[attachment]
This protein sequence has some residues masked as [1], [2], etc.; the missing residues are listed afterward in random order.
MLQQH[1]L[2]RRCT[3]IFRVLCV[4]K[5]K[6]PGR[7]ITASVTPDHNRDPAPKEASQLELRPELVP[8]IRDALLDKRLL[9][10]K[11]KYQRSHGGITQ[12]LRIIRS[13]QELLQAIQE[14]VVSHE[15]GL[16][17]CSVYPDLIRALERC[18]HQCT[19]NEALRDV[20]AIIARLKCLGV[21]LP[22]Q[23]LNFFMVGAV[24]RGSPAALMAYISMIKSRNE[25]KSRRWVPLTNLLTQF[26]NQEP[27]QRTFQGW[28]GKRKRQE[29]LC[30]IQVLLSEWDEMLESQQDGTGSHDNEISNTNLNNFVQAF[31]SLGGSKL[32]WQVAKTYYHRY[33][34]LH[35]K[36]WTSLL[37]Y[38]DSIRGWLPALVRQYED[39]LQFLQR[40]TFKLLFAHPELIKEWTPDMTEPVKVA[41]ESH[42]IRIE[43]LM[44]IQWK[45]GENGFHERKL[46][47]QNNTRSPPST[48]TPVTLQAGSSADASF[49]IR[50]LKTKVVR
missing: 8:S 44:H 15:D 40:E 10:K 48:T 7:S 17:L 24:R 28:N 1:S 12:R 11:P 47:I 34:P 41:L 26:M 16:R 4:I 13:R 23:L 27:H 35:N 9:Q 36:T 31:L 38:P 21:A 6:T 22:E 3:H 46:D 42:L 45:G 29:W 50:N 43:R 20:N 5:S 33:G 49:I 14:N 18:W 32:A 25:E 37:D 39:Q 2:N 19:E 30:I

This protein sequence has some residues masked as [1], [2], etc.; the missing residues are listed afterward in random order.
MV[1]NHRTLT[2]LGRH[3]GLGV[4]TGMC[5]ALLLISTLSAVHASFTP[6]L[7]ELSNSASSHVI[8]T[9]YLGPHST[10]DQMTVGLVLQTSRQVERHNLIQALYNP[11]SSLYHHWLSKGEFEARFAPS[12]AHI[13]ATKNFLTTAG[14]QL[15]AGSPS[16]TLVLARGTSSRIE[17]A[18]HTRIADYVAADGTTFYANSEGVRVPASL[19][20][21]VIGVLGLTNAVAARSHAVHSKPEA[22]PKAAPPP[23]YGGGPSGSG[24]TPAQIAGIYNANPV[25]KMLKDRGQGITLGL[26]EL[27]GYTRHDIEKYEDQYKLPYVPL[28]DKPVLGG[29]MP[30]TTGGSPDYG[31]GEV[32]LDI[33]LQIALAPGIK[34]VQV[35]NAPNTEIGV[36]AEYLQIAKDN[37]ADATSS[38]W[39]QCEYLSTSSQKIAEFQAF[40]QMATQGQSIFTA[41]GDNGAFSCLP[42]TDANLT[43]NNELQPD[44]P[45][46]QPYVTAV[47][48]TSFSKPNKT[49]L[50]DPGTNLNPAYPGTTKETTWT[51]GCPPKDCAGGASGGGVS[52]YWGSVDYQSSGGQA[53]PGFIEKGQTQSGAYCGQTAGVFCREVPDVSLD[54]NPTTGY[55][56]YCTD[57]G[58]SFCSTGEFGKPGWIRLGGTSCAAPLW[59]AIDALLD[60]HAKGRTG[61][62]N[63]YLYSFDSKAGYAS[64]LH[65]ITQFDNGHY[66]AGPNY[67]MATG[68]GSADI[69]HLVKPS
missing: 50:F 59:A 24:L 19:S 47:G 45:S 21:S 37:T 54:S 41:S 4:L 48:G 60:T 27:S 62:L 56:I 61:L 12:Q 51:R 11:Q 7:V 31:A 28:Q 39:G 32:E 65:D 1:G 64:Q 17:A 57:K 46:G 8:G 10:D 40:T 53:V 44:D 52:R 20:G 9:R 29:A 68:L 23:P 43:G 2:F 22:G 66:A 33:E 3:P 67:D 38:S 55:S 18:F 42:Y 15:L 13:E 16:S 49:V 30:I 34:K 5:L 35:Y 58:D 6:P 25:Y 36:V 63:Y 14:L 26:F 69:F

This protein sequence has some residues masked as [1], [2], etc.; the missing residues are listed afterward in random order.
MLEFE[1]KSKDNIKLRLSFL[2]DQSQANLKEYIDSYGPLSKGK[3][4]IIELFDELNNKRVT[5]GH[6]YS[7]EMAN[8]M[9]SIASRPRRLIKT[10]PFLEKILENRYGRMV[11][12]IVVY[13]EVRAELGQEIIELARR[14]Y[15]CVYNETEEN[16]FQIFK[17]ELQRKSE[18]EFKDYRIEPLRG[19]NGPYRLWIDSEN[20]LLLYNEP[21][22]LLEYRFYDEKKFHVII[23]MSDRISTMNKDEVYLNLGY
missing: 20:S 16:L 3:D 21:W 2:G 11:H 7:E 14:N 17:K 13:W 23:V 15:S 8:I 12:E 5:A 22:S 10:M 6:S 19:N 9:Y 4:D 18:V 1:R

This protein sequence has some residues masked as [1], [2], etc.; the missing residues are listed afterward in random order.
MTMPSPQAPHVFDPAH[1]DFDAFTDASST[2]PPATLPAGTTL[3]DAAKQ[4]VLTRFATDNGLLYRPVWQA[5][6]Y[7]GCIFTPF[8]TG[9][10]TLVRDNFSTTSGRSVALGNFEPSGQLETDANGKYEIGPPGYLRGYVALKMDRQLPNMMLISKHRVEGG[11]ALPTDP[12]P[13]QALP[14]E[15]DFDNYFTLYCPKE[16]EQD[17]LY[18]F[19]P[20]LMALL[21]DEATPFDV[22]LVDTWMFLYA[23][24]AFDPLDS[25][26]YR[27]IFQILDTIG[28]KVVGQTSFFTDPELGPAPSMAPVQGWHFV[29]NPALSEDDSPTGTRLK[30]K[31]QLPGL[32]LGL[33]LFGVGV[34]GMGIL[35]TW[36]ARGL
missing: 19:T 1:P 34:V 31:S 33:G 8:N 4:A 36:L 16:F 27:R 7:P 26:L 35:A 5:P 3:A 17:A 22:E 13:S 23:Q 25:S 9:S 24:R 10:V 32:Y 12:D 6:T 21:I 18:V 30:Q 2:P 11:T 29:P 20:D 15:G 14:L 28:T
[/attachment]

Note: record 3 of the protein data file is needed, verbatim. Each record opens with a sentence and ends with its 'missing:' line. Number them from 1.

This protein sequence has some residues masked as [1], [2], etc.; the missing residues are listed afterward in random order.
MLEFE[1]KSKDNIKLRLSFL[2]DQSQANLKEYIDSYGPLSKGK[3][4]IIELFDELNNKRVT[5]GH[6]YS[7]EMAN[8]M[9]SIASRPRRLIKT[10]PFLEKILENRYGRMV[11][12]IVVY[13]EVRAELGQEIIELARR[14]Y[15]CVYNETEEN[16]FQIFK[17]ELQRKSE[18]EFKDYRIEPLRG[19]NGPYRLWIDSEN[20]LLLYNEP[21][22]LLEYRFYDEKKFHVII[23]MSDRISTMNKDEVYLNLGY
missing: 20:S 16:L 3:D 21:W 2:G 11:H 7:E 14:N 17:K 13:W 23:V 15:S 8:I 12:E 5:A 22:S 10:M 6:S 19:N 9:Y 4:D 18:V 1:R